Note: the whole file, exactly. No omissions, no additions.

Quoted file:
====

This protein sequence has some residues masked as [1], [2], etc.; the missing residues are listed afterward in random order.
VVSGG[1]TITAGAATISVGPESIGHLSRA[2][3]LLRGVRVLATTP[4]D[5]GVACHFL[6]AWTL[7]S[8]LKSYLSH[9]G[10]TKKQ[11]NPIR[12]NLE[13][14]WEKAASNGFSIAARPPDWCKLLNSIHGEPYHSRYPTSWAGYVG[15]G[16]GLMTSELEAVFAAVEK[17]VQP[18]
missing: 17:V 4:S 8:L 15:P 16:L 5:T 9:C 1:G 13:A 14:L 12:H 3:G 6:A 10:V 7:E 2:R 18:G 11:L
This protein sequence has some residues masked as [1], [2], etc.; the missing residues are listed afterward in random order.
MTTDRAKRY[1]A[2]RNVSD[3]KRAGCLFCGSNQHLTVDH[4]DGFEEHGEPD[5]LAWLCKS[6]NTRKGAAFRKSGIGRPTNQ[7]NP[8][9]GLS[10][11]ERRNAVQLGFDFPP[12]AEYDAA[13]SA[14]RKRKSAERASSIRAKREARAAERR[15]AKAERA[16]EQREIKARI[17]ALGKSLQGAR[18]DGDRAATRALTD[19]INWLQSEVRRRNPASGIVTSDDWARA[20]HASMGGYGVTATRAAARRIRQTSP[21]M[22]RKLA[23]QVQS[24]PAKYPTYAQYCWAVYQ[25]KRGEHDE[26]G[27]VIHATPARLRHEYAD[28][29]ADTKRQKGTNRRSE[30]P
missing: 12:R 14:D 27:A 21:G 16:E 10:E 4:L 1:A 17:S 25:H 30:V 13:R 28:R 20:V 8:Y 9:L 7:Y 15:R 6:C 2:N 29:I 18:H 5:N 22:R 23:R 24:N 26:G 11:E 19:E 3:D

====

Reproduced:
This protein sequence has some residues masked as [1], [2], etc.; the missing residues are listed afterward in random order.
VVSGG[1]TITAGAATISVGPESIGHLSRA[2][3]LLRGVRVLATTP[4]D[5]GVACHFL[6]AWTL[7]S[8]LKSYLSH[9]G[10]TKKQ[11]NPIR[12]NLE[13][14]WEKAASNGFSIAARPPDWCKLLNSIHGEPYHSRYPTSWAGYVG[15]G[16]GLMTSELEAVFAAVEK[17]VQP[18]
missing: 17:V 4:S 8:L 15:P 16:L 5:T 9:C 1:G 13:A 14:L 12:H 3:G 6:A 10:V 7:E 2:R 18:G 11:L
This protein sequence has some residues masked as [1], [2], etc.; the missing residues are listed afterward in random order.
MTTDRAKRY[1]A[2]RNVSD[3]KRAGCLFCGSNQHLTVDH[4]DGFEEHGEPD[5]LAWLCKS[6]NTRKGAAFRKSGIGRPTNQ[7]NP[8][9]GLS[10][11]ERRNAVQLGFDFPP[12]AEYDAA[13]SA[14]RKRKSAERASSIRAKREARAAERR[15]AKAERA[16]EQREIKARI[17]ALGKSLQGAR[18]DGDRAATRALTD[19]INWLQSEVRRRNPASGIVTSDDWARA[20]HASMGGYGVTATRAAARRIRQTSP[21]M[22]RKLA[23]QVQS[24]PAKYPTYAQYCWAVYQ[25]KRGEHDE[26]G[27]VIHATPARLRHEYAD[28][29]ADTKRQKGTNRRSE[30]P
missing: 12:R 14:D 27:A 21:G 16:E 10:E 4:L 1:A 17:S 25:H 30:V 13:R 28:R 20:V 8:Y 9:L 7:Y 15:R 6:C 2:N 29:I 18:H 5:N 22:R 23:R 24:N 26:G 11:E 19:E 3:D